AROTC pathway to Army Medical Specialist Corps

Discussion in 'ROTC' started by tapar1, Feb 7, 2013.

  1. tapar1

    tapar1 New Member

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    Hello... my daughter will be attending CU-Boulder next year as a Honor Student with the intent on a Physician Assistant Post Graduate Degree... she is interested in the experience she can gain in emergency medicine within the Army... she plans on joining the ROTC and applying to the IPAP program... my question is if she does not get accepted into the IPAP (very competitive) would she be able to continue on with her post graduate degree and PA Certification after finishing the ROTC undergraduate program without being called to active duty... her intent is to be in the ROTC program at CU-Boulder, become a certified PA either through IPAP or a private sector masters program, and then serve her commitment as a Medical Specialist Corps Physician Assistant (65D)... any clarification on the proper steps/process to pursue greatly appreciated.
     
  2. Aglahad

    Aglahad Member

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    With the IPAP program I believe you drop your application packet in sometime before the end of your junior year(Not 100% on that but it is different than the traditional Army ed delay for med school). The program is EXTREMELY competitive for ROTC cadets because many PAs are drawn from the enlisted medic ranks or phased in from the outside civilian world. Additionally the stringent requirements and low acceptance rates are almost at the same level as a lot of medical schools. In 5 years of being around ROTC I have never seen a cadet go to PA school but I have seen quite a few go to med school.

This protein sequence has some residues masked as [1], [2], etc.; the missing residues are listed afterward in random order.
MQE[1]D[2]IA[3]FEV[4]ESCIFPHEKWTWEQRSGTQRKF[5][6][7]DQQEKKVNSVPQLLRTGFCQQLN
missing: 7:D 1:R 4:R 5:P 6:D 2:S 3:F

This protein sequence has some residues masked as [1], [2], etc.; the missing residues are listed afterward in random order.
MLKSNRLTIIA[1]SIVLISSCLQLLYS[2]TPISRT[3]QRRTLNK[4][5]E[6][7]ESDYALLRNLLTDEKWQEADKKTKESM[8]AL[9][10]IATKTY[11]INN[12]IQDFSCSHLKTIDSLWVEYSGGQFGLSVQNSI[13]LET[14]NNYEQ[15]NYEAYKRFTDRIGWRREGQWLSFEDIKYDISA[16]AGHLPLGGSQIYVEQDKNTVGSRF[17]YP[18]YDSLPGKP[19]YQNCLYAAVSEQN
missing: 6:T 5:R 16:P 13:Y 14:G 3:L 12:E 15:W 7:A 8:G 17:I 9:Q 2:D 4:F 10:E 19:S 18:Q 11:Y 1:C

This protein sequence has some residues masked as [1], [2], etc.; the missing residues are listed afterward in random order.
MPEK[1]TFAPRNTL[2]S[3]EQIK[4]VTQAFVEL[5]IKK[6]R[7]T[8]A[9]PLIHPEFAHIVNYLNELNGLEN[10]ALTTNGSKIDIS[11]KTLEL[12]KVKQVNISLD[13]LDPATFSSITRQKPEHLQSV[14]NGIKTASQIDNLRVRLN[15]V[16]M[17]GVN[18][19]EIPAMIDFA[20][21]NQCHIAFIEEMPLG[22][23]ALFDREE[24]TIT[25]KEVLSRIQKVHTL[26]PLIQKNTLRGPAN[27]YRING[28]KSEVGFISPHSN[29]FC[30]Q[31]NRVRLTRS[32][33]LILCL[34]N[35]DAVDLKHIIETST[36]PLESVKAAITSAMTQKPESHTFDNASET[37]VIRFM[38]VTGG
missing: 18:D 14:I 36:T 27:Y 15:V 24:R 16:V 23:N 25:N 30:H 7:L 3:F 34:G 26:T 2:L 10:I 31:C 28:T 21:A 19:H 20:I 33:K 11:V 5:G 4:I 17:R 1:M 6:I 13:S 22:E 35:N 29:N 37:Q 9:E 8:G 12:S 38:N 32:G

If she is a contracted scholarship cadet and does NOT get into the IPAP program she will be branched (Could be anything from quartermaster to chemical) like everyone else and sent into the active duty Army. Whilst on active duty she will be deployable like every officer. However, she could opt for the National Guard or reserve component which is part-time and has a lower chance of deployment.

    The fact is you can't expect to commission through ROTC, not get into IPAP and still expect to continue your studies immediately without a chance of deploying. The Army is going to want a return on their investment. I have not heard of an educational delay for PA school that wasn't IPAP but it's worth looking into with the recruiting officer. If she is set on being a PA by any means necessary I would skip ROTC and go the civilian route to PA school then reapply for a direct commission with loan repayments. It has the least risk while still accomplishing what you want.

    Here is the ROTC IPAP sub-page with regulations and requirements which you might have seen:

    http://www.usarec.army.mil/armypa/applicationROTC.shtml

    Any particular reason for choosing PA over MD/DO?
     
    Last edited: Feb 7, 2013
  3. tapar1

    tapar1 New Member

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    thanks for the info Aglahad... makes sense on the deployment if not getting into IPAP... maybe the best route for her is to go the civilian route and apply for direct commission with loan repayment as suggested... thanks again, very helpful.
     

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